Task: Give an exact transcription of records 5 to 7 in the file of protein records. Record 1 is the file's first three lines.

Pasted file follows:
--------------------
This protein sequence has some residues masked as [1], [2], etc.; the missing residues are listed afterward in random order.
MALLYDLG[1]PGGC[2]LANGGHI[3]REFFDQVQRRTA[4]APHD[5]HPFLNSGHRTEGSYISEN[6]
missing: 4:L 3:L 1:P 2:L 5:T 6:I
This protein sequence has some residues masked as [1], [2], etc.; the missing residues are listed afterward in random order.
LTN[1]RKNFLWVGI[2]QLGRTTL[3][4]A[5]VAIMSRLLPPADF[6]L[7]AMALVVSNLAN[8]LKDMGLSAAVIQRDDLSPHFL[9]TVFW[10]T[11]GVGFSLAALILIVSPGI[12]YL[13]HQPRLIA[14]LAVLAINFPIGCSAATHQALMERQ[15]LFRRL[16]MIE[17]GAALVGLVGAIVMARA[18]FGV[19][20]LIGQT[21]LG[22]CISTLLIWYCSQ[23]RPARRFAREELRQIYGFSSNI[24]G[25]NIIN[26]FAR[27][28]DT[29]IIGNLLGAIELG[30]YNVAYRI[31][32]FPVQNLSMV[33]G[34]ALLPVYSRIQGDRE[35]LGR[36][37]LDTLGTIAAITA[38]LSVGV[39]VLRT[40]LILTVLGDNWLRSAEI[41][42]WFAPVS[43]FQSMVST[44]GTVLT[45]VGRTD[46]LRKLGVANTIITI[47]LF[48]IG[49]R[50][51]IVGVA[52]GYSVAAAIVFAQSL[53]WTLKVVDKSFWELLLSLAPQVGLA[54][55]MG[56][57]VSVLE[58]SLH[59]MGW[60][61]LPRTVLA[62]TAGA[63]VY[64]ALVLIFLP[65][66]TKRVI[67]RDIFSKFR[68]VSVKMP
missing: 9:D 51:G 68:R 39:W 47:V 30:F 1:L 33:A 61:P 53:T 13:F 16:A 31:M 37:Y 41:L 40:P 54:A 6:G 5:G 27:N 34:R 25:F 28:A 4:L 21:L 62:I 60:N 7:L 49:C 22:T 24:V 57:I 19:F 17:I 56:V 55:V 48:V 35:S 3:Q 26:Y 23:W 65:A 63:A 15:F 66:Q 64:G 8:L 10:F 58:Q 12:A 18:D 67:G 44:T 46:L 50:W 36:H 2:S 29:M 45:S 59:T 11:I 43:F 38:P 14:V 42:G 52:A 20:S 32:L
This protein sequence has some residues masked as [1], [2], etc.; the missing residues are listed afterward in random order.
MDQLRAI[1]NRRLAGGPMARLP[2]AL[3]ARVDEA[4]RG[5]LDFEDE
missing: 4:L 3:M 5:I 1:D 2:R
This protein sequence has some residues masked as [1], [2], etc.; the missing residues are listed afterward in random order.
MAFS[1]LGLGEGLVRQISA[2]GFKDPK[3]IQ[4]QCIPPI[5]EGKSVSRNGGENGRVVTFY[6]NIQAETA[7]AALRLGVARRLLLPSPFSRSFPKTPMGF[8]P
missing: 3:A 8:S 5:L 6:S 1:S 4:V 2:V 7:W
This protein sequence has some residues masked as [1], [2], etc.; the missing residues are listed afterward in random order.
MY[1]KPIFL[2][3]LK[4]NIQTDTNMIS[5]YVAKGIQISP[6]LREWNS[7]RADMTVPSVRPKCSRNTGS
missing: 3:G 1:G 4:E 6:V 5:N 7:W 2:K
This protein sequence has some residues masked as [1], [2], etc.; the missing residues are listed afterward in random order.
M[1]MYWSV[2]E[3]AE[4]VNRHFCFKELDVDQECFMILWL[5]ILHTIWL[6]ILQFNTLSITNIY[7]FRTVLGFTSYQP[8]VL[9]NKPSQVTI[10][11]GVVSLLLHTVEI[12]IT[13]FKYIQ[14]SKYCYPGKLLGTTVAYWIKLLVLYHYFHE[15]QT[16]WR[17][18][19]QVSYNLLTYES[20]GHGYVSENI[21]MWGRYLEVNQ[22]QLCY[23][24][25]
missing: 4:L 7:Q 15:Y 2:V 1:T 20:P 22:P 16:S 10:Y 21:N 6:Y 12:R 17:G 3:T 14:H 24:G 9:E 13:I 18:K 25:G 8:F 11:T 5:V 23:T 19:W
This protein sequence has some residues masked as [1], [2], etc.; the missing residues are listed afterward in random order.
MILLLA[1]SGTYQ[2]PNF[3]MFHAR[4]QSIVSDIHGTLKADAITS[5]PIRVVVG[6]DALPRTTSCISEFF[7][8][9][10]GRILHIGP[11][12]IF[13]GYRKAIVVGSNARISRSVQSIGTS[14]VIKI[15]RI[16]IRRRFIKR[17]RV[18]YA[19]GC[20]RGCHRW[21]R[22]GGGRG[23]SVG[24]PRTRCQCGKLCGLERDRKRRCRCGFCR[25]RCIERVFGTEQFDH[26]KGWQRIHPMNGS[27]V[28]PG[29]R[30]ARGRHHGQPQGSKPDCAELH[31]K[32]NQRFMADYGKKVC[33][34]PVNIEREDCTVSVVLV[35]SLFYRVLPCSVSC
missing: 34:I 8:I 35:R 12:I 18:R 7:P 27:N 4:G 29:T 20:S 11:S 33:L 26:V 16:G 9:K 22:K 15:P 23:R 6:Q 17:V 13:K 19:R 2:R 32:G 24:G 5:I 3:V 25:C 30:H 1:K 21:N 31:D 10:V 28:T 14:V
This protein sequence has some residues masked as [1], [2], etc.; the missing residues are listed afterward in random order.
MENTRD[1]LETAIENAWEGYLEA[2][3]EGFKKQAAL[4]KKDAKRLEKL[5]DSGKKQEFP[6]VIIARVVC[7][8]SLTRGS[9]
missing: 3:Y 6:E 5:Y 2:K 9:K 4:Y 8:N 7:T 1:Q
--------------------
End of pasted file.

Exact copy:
This protein sequence has some residues masked as [1], [2], etc.; the missing residues are listed afterward in random order.
MY[1]KPIFL[2][3]LK[4]NIQTDTNMIS[5]YVAKGIQISP[6]LREWNS[7]RADMTVPSVRPKCSRNTGS
missing: 3:G 1:G 4:E 6:V 5:N 7:W 2:K
This protein sequence has some residues masked as [1], [2], etc.; the missing residues are listed afterward in random order.
M[1]MYWSV[2]E[3]AE[4]VNRHFCFKELDVDQECFMILWL[5]ILHTIWL[6]ILQFNTLSITNIY[7]FRTVLGFTSYQP[8]VL[9]NKPSQVTI[10][11]GVVSLLLHTVEI[12]IT[13]FKYIQ[14]SKYCYPGKLLGTTVAYWIKLLVLYHYFHE[15]QT[16]WR[17][18][19]QVSYNLLTYES[20]GHGYVSENI[21]MWGRYLEVNQ[22]QLCY[23][24][25]
missing: 4:L 7:Q 15:Y 2:V 1:T 20:P 22:P 16:S 10:Y 21:N 6:Y 12:R 17:G 3:T 14:H 24:G 9:E 13:I 18:K 25:G 8:F 11:T 5:V 23:T 19:W
This protein sequence has some residues masked as [1], [2], etc.; the missing residues are listed afterward in random order.
MILLLA[1]SGTYQ[2]PNF[3]MFHAR[4]QSIVSDIHGTLKADAITS[5]PIRVVVG[6]DALPRTTSCISEFF[7][8][9][10]GRILHIGP[11][12]IF[13]GYRKAIVVGSNARISRSVQSIGTS[14]VIKI[15]RI[16]IRRRFIKR[17]RV[18]YA[19]GC[20]RGCHRW[21]R[22]GGGRG[23]SVG[24]PRTRCQCGKLCGLERDRKRRCRCGFCR[25]RCIERVFGTEQFDH[26]KGWQRIHPMNGS[27]V[28]PG[29]R[30]ARGRHHGQPQGSKPDCAELH[31]K[32]NQRFMADYGKKVC[33][34]PVNIEREDCTVSVVLV[35]SLFYRVLPCSVSC
missing: 34:I 8:I 35:R 12:I 18:R 7:P 27:N 4:G 29:T 20:S 11:S 33:L 26:V 16:G 9:K 22:K 15:P 23:R 6:Q 17:V 13:K 19:R 2:R 32:G 24:G 5:I 3:V 25:C 30:H 1:K 21:N 31:D 10:V 28:T 14:V